I had a different topic picked for today but when I found out about #IndieApril this morning to help self-published, independent authors, I knew this had to be today’s topic. I had no idea this is a thing! So what is #IndieApril? This entire month you’ll find independent authors blogging, tweeting, posting, etc…, their work. Poetry, short stories, non-fiction, fiction, and all genres, out there for the world to see and hopefully, read. Before you wrinkle your nose at the idea of reading an indie author’s work, please humor me and read on.
I get it, as an indie author myself, I get all kind of responses from people when they find out that little tidbit. I didn’t plan to be an indie author. In fact, I sent my book Facade out to many of the traditional publishing houses. I spent almost three-years researching, sending out queries, uploading sample chapters to submittable.com. I didn’t have an agent so there were very few that accepted these. I read in Stephen King’s A Memoir of the Craft, On Writing, you don’t hire an agent until you’re published. Of course I’m going to follow the advice of one of the world’s most successful (and my favorite) writers. I would hire an agent once I was published. I had no plans to self-publish.
When I received my first rejection letter (see photo), I was so nervous when I opened the envelope, but then, I smiled. What a nice letter! After a few more similar letters, and then waiting over 18-months from my submittable.com queries to move from ‘in process’, I decided to go it alone; September 1, 2019, that was my deadline. I wanted to be sure everything was just right so I read books, Googled the process, etc… and then released on December 31, 2019.
I knew from doing my research, not all indie authors go to these lengths, but there are quite few who have. I’ve read many that were littered with grammar and punctuation errors (mine at first was too until I hired a professional editor), obvious DIY covers, and formatting that screamed, ‘I have no idea how to format a book‘. You’ve probably seen some of them as well and that’s why you wrinkled your nose.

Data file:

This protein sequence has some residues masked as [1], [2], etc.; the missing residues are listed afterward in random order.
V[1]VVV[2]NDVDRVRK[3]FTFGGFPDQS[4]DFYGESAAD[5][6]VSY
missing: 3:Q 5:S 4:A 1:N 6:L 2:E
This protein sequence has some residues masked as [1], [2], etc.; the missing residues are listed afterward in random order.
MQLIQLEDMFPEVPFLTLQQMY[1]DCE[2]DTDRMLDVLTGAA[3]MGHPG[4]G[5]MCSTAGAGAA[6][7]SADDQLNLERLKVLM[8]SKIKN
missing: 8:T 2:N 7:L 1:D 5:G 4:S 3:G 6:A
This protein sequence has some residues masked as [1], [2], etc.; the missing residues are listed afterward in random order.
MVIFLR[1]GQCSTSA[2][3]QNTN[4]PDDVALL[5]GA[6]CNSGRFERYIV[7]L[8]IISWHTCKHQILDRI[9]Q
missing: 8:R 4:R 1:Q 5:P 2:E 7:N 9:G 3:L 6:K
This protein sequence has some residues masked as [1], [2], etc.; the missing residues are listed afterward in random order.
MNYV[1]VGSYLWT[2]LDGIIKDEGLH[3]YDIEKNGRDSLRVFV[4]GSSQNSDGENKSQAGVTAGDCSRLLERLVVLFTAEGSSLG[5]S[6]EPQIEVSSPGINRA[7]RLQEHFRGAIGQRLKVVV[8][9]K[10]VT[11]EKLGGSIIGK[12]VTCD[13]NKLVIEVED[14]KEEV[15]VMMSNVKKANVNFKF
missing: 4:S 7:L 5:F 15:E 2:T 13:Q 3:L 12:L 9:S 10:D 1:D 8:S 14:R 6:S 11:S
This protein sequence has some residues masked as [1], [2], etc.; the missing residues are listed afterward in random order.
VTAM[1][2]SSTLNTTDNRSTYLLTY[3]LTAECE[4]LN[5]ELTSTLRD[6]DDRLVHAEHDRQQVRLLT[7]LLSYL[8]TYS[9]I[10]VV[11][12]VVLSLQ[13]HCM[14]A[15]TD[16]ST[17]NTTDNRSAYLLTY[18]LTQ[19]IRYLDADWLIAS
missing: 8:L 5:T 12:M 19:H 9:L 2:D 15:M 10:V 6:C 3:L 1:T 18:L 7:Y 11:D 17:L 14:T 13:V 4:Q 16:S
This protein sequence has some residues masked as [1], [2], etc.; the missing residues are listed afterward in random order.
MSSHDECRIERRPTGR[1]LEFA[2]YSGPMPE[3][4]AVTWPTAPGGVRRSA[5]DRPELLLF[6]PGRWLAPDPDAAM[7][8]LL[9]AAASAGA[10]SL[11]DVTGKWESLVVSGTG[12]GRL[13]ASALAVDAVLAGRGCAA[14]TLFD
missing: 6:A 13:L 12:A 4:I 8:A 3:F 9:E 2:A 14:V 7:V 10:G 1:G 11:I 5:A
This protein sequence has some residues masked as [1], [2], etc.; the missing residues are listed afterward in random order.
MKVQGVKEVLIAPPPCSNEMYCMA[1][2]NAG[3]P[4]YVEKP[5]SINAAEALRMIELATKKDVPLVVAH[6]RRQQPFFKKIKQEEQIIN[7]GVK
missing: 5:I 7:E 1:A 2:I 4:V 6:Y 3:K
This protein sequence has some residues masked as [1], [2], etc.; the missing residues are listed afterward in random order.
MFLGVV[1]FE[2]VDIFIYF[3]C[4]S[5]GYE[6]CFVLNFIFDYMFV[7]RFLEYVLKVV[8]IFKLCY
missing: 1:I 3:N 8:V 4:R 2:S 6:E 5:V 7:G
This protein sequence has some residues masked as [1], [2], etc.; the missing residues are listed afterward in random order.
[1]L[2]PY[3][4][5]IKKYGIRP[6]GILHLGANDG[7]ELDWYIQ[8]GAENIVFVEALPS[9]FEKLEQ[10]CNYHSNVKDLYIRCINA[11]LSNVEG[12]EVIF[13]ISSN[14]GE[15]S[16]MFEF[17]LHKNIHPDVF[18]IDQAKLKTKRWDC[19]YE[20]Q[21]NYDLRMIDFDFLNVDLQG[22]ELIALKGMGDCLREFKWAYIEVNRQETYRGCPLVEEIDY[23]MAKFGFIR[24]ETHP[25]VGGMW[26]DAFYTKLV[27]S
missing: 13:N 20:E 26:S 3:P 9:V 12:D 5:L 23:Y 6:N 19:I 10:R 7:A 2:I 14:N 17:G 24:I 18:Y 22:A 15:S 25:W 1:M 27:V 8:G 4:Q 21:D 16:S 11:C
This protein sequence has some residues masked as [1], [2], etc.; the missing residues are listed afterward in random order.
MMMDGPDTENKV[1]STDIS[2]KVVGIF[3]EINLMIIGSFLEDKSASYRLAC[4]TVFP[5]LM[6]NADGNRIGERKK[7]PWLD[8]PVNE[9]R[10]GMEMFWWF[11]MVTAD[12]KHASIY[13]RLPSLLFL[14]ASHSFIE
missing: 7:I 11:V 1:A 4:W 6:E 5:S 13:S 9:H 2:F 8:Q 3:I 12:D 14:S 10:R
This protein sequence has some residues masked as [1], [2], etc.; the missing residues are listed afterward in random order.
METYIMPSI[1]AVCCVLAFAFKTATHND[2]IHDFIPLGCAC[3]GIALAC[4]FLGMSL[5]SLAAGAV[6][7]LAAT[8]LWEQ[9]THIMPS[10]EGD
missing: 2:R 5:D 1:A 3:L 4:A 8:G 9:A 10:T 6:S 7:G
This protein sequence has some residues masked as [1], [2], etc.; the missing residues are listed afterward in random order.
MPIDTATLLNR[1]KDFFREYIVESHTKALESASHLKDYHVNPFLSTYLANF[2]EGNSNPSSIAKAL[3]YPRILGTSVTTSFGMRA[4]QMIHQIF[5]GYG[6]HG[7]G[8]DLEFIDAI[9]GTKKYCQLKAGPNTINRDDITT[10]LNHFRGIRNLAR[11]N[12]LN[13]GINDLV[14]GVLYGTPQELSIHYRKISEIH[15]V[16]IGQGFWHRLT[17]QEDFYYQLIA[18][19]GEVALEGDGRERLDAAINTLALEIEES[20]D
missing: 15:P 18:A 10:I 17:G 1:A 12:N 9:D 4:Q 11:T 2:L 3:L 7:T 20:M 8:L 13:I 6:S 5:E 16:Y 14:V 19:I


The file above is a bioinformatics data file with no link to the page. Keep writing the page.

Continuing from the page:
I’m asking you now, to try again. Why? Here’s a list of the Best Seller self-published authors you probably didn’t know that’s how they started:
- Christopher Paolini – Inheritance Cycle YA-fantasy series
- Andy Weir – The Martian (yes, that one they made a movie about staring Matt Damon
- Lisa Genova – Still Alice (New York Times Bestseller)
- E L James – Fifty Shades of Grey (Kid you not!)
- Amanda Hocking – My Blood Approves
- Jennifer Wilson – The New World Series
I’m sure you recognize one or two on that list. So see, there are some gems out there. Don’t you want to be one of the first to read tomorrow’s next Best Seller? The next Fifty Shades? During these hard times, how good will you feel knowing you helped an independent author reach that status?
So here’s what I suggest… First, search the #IndieApril hashtag. If you have a specific genre you like to read, add that hashtag to your search (list below of most widely used ones.). I know you should never judge a book by it’s cover, but you know you’re going to be looking over quite a few books, and it will be the cover that most likely will make you stop and read the blurb. Another reason why indie authors, you need to have a professional cover made.
Most authors will make a sample available for you to read on the major distributors (Amazon, Barnes & Noble, etc…). Download it, what do you have to lose? You’ll know right away if (1) you like the writing style, and (2) if it’s been professionally edited. Any self-published author, who truly believes in their product, will invest as much as they possibly can in their work. Professional editing is expensive, (mine cost over $3,300.00) and I myself am guilty of missing this very important step and it cost me, big time. It wasn’t so much the savings as it was the well-meaning friends and family who insisted they could edit and proof read for me. Well-meaning friends and family… STOP IT! If you want to help, pool your resources so they can get a professional edit.
If you’re still with me, I hope that means you’re considering giving a self-published, indie author a chance. With most of us home, it’s a great time to find a great read. It’s a great time to help your new favorite indie author reach that coveted Best Seller status. Heck, it’s time to find your favorite indie author. #IndieApril… let’s make it trend.
Book Genre Hashtags
- #histfic and #histnovel (historical fiction)
- #kidlit (children’s literature)
- #litfic (literary fiction)
Melody Saleh’s debut novel Facade, Things Aren’t Always as the Appear, is available at all major book distributors. ebook and paperback